BWW Reviews: Village's FUNNY GIRL Brings the Sweet and Funny Plus the Power
OK let me start off by saying, Babs she ain't and thank God for that. OK, now before you all form the lynch mob, I love Babs. But if anyone is going to even attempt to put on "Funny Girl" the worst thing they could do it try to pass off an imitation of an icon. And Sarah Rose Davis in Village's current production manages to pull off carrying the show with aplomb while still putting her own stamp on the role.
She tells the tale of the early life, career and loves of Fanny Brice, a young, relatively plain Jewish girl with dreams of stardom. And has her star rises so does her relationship with the dashing and sophisticated Nick Arnstein (Logan Benedict). But even though her career may be on a smooth path her relationship with Nick is anything but, with his constant searching for the next big thing and money woes. And it's all wrapped up in this classic from Jule Styne, Bob Merrill and Isobel Lenhart with show stoppers like "People" and "Don't Rain on My Parade".
Director Steve Tomkins and Choreographer Kristin Holland have captured the perfect style and tone for this World War I era tuner, which certainly keeps the fun of the piece alive. And a mammoth moving set from Bill Forrester and gorgeous costumes from Karen Ann Ledger only compliments that tone, not to mention the kick ass orchestra led by Tim Symons and Bruce Monroe.
But in a show like this it's the cast that carries the heavy load especially Davis as the titular "Funny Girl" and funny she is. She takes on the timing of Brice like a pro and has an equally powerful and crystal clear voice to back it all up. Her growth in the piece is astounding which beautifully leads up to the 11 o'clock "The Music That Makes Me Dance" in which Davis bares her soul and shows off every inch of vulnerability of the character. If I had one complaint it would be a minor one as I wanted a little more insistence and urgency in her initial "Don't Rain on My Parade" but a lot of that I felt had to do with the staging of it as more of a "park and bark" and less of an effort to get away. But as I said, a minor qualm in and otherwise superb performance.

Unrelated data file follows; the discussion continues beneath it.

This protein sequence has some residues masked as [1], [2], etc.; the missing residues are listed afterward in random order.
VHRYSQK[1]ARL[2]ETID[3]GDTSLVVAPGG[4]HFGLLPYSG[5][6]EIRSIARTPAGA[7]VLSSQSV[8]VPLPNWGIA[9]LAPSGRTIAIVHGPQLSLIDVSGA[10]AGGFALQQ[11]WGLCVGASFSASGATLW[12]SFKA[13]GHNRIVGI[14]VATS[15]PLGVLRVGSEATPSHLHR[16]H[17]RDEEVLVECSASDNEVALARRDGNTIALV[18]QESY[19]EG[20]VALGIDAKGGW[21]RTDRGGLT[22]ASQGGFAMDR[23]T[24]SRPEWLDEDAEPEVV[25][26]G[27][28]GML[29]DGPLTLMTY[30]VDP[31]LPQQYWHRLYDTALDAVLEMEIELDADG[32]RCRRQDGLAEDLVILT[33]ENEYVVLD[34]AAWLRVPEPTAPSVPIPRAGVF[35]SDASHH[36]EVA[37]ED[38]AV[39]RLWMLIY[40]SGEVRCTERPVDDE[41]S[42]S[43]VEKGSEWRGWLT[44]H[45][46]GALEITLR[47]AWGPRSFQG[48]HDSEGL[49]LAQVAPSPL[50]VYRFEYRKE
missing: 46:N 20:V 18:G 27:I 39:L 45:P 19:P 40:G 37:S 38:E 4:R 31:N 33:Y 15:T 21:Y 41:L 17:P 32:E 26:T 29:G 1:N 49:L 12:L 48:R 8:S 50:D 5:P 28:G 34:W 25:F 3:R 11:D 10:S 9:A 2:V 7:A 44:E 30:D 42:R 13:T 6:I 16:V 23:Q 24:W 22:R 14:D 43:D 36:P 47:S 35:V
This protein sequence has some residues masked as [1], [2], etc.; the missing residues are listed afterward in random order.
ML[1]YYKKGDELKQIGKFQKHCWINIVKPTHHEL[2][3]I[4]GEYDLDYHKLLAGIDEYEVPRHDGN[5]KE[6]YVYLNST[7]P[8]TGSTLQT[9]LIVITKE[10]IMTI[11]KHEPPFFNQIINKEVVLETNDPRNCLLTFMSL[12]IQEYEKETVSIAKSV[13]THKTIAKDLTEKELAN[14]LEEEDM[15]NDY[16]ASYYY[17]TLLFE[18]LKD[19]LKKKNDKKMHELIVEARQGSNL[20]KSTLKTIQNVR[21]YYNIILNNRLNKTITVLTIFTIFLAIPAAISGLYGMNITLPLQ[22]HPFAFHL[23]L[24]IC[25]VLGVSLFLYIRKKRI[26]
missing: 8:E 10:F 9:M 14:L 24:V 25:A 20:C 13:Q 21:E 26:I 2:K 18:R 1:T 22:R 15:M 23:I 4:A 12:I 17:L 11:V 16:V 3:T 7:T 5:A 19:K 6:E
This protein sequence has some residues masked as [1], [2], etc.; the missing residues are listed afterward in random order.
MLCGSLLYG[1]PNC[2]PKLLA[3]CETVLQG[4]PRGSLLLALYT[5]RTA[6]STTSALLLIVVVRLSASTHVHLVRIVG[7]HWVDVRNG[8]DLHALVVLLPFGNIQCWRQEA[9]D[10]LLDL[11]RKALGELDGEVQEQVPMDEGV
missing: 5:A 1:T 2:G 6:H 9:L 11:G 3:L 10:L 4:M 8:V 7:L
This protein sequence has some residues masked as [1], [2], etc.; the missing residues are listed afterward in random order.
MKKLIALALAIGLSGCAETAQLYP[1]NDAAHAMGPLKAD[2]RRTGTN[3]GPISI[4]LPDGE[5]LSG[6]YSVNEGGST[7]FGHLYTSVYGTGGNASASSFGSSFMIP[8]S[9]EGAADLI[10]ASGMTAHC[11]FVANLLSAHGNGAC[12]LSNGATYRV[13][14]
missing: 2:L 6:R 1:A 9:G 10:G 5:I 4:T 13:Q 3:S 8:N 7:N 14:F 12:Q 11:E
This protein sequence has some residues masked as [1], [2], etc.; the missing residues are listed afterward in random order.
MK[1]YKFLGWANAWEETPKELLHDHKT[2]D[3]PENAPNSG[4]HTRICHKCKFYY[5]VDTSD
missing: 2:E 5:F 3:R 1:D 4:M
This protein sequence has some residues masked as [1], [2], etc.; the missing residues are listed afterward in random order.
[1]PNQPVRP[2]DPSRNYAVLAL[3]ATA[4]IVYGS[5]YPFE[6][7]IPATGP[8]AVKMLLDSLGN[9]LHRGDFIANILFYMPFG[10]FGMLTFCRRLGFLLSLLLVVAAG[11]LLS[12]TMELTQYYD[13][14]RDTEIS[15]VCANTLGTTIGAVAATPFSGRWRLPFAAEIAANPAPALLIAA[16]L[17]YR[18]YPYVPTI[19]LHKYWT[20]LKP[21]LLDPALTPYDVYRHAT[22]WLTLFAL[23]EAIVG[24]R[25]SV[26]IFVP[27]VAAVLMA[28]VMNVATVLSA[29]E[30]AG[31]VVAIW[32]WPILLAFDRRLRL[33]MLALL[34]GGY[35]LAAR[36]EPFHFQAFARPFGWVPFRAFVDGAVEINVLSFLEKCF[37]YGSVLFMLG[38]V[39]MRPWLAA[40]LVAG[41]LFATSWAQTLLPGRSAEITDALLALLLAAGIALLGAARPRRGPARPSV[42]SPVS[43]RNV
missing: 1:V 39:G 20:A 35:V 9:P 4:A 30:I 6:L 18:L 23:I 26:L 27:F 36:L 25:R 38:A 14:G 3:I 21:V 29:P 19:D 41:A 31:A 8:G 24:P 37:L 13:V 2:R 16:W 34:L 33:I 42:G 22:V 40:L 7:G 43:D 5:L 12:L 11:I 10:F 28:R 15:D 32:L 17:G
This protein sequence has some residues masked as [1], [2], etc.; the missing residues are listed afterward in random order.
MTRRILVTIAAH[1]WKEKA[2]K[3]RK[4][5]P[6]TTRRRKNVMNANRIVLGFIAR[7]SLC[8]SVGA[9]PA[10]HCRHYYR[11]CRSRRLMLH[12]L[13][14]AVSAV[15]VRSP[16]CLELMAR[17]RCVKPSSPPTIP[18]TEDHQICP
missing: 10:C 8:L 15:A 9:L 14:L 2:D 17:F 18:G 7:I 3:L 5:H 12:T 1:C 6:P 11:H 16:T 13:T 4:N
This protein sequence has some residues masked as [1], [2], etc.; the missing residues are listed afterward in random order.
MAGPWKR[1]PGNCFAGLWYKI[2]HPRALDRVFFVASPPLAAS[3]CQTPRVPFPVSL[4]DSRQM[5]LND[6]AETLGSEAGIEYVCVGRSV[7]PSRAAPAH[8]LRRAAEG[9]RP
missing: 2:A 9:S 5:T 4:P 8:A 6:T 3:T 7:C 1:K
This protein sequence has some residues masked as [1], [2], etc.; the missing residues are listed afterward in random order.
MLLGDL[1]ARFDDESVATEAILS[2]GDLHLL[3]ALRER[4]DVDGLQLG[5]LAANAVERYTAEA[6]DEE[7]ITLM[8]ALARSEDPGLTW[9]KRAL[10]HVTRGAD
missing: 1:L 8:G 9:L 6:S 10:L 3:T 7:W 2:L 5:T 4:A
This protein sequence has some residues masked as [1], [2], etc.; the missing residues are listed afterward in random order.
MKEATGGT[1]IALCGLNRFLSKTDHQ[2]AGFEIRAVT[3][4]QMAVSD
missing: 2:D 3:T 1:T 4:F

The rest of the cast serves well as the planets orbiting Davis' sun and also serve the show's style well. Especially John David Scott as Fanny's buddy Eddie Ryan who is not only a world class hoofer and singer but fit perfectly in that 1910s style. Bobbie Kotula turns in her usual brilliance as Fanny's Mother complete with oodles of comedy and a voice that seems to come from the ghost of Ethel Merman. Benedict certainly has the look and the pipes to pull of the role of the uber-handsome Nick but at times I wanted a little more commitment to the role especially early on. He does manage to open up more in Act Two and his chemistry with Davis does as well but it took awhile to get there. And kudos upon kudos to the sublime ensemble of singers and dancers who flesh out this wonderful production and kept all our toes a tappin'.
Village has taken this iconic and seldom attempted classic and served it up with all the class and fun it deserves. I can't say I was completely blown away by every moment of it but I can say it's a truly entertaining and solid production, which is why I give it a solid YAY with my three letter rating system. For a show that we rarely get to see live, you could do a lot worse than to catch this one.
"Funny Girl" from Village Theatre performs at their Issaquah location through July 6th and then moves to their Everett location running July 11th through August 3rd. For tickets or information contact the Village box office in Issaquah at 425-295-2202 or in Everett at 425-257-8600 or visit them online at www.villagetheatre.org.